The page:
Sunday, August 26, 2018

WRITING A MYSTERY NOVEL: What kind of brain does it take? Guest post by Lise McClendon

Lise McClendon: 
Writing a Mystery Novel: What kind of brain does it take?

There are so many personalities in the world, and traits within them. The human race is infinitely varied, and so fascinating, especially to writers. But what sort of brain— personality traits— does it take to write a novel? Specifically a mystery novel?

For one thing, you have to enjoy the organization of a million pieces into a coherent whole, somewhat like putting together the Starship Enterprise out of Legos. Except you don’t even have picture instructions, you have to make up the instructions yourself. But like Lego projects the more you do, the better you get. The more you write the more you see that going down that path lies madness, or that path lies rich complications. You learn to choose wisely. You save time and energy by figuring out which direction will work for you, for your story, based on what has worked in the past.

That is not to say the start of each novel doesn’t bring a certain amount of panic. Especially when you’re writing a puzzle mystery or any story with elements hidden from but teased to the reader, the blank page can be a horror. How on earth did I do this before? Well, in reality, last time you probably had a really good outline, figured out “who dun it” and more importantly, why whoever did it, before you started, and had a decent, if vague, idea how it was all going to end.

So what kind of personality is that? Truthfully every writer has a unique approach to his or her work, a way to find a story that is tested and true. For me, there is a certain mechanical aspect to this organizing of plot elements. Not in a bad way, although I am not particularly mechanical. I can visualize well, I can see how things might work if you flipped them upside down. (This happened once while my husband and his friend were trying to put together the frame of a raft— I said, just flip it over. They were amazed.) And like most writers, I am observant. As writers we learn to really look, to observe the way people dress, the way they interact, the way to sun shines on their shoulders. We listen to their voices, we hear their accents. So all those details sit in a big jumble in our brains until we finally figure out a way to use them in a story.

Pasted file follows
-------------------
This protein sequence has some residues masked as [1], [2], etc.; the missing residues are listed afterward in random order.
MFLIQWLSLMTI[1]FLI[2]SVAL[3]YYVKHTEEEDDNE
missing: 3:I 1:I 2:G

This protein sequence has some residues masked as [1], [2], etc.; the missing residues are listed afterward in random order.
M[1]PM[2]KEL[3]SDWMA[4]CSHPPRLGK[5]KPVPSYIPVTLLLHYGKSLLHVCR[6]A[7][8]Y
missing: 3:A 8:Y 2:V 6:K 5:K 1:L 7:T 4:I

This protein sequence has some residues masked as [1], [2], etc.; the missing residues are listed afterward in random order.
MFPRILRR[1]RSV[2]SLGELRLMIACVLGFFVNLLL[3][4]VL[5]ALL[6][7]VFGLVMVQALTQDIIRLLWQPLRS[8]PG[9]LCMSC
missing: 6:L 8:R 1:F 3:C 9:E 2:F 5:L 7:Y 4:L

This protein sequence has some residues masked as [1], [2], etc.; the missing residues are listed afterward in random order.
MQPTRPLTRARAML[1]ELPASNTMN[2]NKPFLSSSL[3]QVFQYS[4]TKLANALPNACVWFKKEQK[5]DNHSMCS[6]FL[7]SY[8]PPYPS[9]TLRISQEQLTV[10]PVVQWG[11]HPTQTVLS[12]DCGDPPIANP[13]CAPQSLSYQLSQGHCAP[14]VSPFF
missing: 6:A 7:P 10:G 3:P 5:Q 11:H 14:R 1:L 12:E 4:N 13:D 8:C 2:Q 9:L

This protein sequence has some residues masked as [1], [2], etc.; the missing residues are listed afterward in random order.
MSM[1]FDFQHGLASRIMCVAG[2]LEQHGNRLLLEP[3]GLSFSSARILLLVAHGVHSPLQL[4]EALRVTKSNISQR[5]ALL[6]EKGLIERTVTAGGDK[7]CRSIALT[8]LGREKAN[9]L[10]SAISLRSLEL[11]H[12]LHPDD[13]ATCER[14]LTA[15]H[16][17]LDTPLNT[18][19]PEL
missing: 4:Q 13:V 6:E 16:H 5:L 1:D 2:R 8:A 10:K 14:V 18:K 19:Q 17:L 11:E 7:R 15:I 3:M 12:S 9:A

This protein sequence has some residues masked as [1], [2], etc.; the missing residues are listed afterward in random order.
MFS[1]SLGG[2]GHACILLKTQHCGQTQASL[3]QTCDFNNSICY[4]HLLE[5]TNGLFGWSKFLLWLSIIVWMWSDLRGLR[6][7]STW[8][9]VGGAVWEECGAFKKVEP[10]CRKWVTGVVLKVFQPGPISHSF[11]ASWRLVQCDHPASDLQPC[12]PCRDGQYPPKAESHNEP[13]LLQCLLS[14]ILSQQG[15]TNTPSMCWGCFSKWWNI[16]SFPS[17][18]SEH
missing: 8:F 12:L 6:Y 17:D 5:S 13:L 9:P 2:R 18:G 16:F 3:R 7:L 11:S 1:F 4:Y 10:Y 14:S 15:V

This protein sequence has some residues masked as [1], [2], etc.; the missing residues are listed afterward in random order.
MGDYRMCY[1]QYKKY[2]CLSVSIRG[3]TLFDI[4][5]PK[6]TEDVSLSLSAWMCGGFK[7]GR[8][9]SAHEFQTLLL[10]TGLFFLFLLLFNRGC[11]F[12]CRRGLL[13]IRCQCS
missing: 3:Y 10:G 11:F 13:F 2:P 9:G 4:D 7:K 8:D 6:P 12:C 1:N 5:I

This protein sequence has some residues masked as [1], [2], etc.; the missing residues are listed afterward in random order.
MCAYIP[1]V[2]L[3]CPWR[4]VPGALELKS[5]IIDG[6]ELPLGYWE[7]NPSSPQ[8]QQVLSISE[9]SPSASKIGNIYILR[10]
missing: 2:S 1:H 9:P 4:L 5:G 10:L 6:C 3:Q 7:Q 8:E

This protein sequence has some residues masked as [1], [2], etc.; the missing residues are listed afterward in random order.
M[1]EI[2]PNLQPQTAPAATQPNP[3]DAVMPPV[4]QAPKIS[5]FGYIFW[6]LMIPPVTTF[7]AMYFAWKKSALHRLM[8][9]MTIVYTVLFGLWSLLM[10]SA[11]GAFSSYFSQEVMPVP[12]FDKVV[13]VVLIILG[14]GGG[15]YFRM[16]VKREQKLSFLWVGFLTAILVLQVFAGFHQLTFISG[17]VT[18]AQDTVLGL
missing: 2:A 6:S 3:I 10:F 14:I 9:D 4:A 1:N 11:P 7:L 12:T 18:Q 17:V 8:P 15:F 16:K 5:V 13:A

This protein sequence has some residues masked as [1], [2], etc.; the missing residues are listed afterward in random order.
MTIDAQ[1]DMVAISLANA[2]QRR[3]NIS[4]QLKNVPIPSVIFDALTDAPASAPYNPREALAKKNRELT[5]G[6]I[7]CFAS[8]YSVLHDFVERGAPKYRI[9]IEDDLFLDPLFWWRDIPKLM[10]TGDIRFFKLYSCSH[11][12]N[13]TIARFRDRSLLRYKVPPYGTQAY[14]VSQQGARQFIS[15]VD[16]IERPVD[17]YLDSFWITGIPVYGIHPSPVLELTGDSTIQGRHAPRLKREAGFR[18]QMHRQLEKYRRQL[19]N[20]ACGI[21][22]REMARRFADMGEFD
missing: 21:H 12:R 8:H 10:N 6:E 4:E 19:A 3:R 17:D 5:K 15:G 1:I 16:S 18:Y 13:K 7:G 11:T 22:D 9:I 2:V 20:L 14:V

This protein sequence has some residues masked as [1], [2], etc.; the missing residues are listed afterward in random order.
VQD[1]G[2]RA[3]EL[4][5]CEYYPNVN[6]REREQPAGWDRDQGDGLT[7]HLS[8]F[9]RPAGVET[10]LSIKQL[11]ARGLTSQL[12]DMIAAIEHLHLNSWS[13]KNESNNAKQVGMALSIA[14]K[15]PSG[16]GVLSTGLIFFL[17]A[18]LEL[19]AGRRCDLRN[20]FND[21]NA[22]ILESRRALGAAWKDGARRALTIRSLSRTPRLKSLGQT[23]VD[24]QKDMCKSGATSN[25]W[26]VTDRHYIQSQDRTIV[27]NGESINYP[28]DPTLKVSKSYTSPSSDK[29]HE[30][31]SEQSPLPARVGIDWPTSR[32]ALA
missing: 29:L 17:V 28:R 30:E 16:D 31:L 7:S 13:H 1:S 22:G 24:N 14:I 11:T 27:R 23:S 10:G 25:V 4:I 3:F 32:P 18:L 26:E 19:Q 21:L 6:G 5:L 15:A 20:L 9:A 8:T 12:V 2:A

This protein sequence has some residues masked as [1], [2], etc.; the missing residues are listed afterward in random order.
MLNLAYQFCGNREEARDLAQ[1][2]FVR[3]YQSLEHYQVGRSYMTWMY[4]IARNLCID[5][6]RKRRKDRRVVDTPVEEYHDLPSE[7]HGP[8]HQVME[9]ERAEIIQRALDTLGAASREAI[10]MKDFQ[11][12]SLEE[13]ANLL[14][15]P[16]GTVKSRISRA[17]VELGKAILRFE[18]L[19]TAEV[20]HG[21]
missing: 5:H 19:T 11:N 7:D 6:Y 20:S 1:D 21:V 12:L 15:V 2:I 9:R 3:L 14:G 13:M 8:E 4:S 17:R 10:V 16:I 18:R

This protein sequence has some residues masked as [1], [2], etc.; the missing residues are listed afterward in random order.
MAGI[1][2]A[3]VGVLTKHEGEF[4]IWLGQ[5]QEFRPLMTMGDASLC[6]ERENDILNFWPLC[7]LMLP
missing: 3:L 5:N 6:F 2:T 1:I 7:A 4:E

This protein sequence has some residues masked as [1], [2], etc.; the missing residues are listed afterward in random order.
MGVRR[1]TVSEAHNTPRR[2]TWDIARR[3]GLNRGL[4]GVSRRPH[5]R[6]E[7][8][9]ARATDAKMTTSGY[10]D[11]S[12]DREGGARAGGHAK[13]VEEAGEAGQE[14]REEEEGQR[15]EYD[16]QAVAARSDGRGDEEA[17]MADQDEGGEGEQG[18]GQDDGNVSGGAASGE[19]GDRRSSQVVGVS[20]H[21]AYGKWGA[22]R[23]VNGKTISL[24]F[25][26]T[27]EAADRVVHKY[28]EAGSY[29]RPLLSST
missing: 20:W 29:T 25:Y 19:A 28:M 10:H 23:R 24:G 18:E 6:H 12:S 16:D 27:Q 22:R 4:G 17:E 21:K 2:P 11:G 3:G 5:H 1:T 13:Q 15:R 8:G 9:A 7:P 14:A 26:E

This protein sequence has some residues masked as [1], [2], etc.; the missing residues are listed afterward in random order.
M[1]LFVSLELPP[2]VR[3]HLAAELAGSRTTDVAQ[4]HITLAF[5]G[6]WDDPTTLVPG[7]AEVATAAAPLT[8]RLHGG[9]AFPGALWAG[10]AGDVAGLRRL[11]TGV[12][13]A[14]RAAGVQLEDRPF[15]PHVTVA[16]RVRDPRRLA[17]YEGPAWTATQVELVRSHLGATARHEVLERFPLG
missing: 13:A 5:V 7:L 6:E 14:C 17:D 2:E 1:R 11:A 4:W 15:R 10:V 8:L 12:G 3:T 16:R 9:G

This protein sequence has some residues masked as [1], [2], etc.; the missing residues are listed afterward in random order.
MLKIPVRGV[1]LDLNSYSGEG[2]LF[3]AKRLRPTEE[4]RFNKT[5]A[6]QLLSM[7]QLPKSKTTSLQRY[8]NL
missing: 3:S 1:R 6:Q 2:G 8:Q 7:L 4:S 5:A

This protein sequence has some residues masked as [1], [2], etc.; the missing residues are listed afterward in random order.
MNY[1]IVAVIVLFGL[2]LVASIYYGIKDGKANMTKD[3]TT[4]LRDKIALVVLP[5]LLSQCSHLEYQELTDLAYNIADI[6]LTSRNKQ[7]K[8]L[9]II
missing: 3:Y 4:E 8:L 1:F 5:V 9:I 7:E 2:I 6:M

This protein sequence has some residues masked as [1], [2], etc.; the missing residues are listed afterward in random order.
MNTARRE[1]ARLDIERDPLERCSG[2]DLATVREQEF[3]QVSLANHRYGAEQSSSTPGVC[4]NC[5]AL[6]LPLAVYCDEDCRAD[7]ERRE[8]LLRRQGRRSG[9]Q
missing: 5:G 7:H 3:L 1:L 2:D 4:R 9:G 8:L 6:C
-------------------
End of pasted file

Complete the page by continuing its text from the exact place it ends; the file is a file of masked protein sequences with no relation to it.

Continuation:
In my most recent mystery, Blame it on Paris, I had a few self-made mysteries that, like a reader, I wasn’t sure how I would suss out. In fact, more than a few. But like visualization a writer learns to trust some weird element of intuition that tells him or her that the answer is there. Just keep going, keep looking. I wasn’t sure how I was going to clear this American student jailed in Paris on drug charges. It seemed sort of like Midnight Express, a hopeless case of probable guilt. But eventually my nose led me down paths to the answers. (My outline failed me in many ways: who wrote that damn thing?!) I wasn’t sure how I was going to clear Francie Bennett on sexual harassment charges either. Sure, it was convenient that she had to take a leave of absence so she could go to Paris and meet her sister, Merle, but what was going to happen at her law firm?

So many questions that the plot set-up asks and to which the writer must find answers. Not just good answers, because this is a mystery. The answers must be unpredictable, even clever sometimes, but also fair in retrospect. Writing mysteries and thrillers is such an odd profession. Thinking up crime (or ripping it from the headlines) and discovering how to find justice and truth— there is more drama on the television news than we could ever imagine. So in fiction our writerly brains find order, logic, meaning, compassion, and occasionally, revenge. That is our duty, and our joy.

Lise McClendon’s latest mystery is Blame it on Paris, the seventh in the Bennett Sisters Mystery series, released August 24. Learn more at her website:

No comments: